You Have Options if You Don’t Want to Be Prescribed Opioids
More than 2,600 Michigan residents died in 2017 from drug overdoses, exceeding the number of traffic and firearm fatalities reported that year.
So it’s understandable that many people would prefer not to rely on opioids to manage their pain. Duane DiFranco, M.D., vice president of Medicare Stars and Clinical Performance at Emergent, gives some non-opioid alternatives patients can discuss with their doctors:
Comprehensive evaluations: Primary care doctors can work in tandem with mental health specialists, including psychologists, who have special training to provide comprehensive evaluations of a patient’s pain. It’s one of the best, most effective ways to determine a safe, long-term way to treat chronic pain.
Physical therapy and functional rehabilitation: In certain cases, physical therapy can be a great way of relieving pain over time through the natural strengthening of the body. Functional rehabilitation also has a psychological care component beneficial to all patients.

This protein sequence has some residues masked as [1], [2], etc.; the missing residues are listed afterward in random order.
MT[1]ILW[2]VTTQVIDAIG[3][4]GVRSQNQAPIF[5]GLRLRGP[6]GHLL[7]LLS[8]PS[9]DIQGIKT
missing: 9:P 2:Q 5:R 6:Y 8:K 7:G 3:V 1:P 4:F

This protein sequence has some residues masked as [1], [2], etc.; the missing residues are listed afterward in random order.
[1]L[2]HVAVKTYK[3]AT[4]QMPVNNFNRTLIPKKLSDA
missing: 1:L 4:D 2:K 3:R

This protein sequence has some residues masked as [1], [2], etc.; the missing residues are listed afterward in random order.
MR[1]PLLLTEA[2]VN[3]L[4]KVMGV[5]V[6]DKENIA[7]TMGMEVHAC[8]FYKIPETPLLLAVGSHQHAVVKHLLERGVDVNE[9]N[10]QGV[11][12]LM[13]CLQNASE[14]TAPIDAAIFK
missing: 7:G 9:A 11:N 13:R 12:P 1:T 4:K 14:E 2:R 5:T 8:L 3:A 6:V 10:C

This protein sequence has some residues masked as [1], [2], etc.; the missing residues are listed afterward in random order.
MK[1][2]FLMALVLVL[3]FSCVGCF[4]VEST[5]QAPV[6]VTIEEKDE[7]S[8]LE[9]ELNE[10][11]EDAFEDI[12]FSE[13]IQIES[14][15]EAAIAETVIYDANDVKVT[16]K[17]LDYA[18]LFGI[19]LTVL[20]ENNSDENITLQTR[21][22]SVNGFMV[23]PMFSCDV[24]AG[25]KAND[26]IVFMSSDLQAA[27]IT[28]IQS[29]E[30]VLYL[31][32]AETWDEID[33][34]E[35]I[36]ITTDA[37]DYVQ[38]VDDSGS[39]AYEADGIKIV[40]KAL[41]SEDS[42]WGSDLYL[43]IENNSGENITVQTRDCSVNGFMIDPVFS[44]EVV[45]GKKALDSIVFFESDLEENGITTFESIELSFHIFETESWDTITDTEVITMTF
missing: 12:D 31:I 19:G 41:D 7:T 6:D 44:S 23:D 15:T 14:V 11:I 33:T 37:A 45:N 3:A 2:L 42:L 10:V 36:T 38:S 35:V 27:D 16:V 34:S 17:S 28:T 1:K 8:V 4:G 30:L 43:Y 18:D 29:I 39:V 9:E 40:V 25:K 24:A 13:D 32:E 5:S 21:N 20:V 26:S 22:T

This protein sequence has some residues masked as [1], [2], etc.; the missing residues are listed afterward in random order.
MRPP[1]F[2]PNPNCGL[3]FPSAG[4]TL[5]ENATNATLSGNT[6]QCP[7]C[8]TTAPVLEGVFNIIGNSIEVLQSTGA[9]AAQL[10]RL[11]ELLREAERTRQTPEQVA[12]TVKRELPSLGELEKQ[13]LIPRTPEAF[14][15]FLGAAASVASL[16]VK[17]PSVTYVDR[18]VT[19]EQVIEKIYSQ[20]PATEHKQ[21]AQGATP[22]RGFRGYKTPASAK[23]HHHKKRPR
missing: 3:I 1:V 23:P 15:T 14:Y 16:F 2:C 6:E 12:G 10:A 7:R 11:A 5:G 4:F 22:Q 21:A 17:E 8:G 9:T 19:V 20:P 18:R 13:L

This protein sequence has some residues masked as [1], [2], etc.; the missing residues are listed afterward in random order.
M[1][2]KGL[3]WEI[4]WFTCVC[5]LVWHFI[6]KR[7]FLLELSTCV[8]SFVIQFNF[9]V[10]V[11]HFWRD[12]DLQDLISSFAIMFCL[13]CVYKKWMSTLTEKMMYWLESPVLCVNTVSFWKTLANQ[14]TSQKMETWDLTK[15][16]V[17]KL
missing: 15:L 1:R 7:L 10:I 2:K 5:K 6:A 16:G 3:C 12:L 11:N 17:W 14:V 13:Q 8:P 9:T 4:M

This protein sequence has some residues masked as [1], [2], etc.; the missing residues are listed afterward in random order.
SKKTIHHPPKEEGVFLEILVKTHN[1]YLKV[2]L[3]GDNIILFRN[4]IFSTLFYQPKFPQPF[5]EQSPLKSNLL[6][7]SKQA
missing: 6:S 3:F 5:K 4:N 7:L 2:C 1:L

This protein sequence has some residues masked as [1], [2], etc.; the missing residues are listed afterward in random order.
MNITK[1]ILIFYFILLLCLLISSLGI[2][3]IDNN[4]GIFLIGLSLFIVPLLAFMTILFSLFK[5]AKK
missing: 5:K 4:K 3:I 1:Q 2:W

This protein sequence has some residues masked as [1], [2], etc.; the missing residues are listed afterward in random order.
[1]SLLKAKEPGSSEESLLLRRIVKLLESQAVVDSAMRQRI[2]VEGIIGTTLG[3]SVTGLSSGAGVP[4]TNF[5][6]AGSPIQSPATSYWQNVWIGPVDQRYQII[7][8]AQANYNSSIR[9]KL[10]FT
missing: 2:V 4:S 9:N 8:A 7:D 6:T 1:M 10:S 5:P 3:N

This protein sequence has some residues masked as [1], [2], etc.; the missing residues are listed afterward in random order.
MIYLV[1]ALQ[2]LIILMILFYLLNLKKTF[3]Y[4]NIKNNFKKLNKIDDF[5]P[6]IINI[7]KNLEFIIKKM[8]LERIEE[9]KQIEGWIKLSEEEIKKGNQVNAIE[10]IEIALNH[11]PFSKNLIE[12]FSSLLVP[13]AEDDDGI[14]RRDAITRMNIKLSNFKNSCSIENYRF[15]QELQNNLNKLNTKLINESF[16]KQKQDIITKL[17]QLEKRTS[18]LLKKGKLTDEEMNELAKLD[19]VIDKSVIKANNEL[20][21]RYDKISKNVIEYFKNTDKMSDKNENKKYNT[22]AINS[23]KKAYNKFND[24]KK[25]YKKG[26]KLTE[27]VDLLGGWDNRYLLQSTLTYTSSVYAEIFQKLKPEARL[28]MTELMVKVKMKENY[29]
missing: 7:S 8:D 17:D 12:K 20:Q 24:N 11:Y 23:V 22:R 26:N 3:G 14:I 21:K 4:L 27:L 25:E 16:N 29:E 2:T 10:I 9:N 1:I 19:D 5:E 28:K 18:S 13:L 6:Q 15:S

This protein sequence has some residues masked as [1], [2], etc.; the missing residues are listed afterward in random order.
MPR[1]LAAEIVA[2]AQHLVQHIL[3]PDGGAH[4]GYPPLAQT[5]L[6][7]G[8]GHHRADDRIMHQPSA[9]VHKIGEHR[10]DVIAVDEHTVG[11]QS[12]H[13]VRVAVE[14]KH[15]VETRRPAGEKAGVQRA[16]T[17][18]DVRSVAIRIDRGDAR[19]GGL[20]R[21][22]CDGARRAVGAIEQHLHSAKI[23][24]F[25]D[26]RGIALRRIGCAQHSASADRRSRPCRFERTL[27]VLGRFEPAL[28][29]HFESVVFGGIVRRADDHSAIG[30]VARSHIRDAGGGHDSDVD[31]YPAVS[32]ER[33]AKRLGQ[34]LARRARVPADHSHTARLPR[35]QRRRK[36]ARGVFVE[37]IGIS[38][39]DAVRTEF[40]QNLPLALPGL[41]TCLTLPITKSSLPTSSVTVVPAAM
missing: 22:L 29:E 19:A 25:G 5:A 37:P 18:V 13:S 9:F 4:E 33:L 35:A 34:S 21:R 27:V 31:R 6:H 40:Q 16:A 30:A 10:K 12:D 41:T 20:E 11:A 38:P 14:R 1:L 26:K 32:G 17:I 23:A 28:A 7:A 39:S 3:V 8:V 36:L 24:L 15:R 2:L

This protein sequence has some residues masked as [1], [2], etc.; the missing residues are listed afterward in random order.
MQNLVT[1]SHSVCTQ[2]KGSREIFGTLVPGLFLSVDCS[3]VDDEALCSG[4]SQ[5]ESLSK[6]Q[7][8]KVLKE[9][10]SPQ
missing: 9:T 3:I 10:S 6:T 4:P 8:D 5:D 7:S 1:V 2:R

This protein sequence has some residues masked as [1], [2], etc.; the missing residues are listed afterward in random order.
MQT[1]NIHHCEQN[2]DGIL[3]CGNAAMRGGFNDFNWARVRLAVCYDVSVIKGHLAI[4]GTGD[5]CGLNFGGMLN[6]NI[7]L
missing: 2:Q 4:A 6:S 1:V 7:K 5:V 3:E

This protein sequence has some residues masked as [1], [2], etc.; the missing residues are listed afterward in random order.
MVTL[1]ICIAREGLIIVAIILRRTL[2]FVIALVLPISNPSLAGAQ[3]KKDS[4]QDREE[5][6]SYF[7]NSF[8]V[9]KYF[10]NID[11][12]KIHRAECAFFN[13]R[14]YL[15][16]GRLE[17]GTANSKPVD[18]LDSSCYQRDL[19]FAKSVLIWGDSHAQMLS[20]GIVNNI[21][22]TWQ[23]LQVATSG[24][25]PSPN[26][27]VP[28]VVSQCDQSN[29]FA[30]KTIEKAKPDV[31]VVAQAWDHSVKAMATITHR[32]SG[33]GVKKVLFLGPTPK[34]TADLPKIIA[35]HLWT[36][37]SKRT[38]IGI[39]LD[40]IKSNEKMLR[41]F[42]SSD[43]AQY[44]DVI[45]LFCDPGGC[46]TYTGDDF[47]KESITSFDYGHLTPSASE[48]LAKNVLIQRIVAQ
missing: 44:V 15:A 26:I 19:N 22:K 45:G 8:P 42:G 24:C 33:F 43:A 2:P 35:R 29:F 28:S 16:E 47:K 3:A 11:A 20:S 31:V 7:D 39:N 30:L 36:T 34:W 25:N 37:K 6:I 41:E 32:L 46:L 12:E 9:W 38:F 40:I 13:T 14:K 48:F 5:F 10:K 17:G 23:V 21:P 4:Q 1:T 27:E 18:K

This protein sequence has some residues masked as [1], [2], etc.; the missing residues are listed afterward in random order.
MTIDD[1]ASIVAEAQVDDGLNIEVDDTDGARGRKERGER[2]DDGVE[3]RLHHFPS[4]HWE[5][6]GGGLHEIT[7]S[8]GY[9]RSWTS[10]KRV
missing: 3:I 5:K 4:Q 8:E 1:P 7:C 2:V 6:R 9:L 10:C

Other drug combinations: Ibuprofen and Tylenol taken together may be as effective as opioids, but with fewer side effects and a lower risk of addiction. Also, some conditions, such as fibromyalgia, may actually get worse with opioid use. Talk to your physician.
Injections: Where appropriate, a doctor may want to prescribe injections of non-opioid drug combinations that are less addictive than opioids.
Lifestyle modifications: Weight loss, exercise, proper sleeping habits, a healthy diet and a number of other factors can all play into chronic pain. Managing these aspects can result in less pain and a healthier path going forward.
There is a way for Michigan residents to make sure they aren’t given opioids. Michigan enacted a law that allows people to refuse opioid medications by placing a non-opioid advance directive in their medical file, the Detroit Free Press reported March 28.
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Photo credit: seb_ra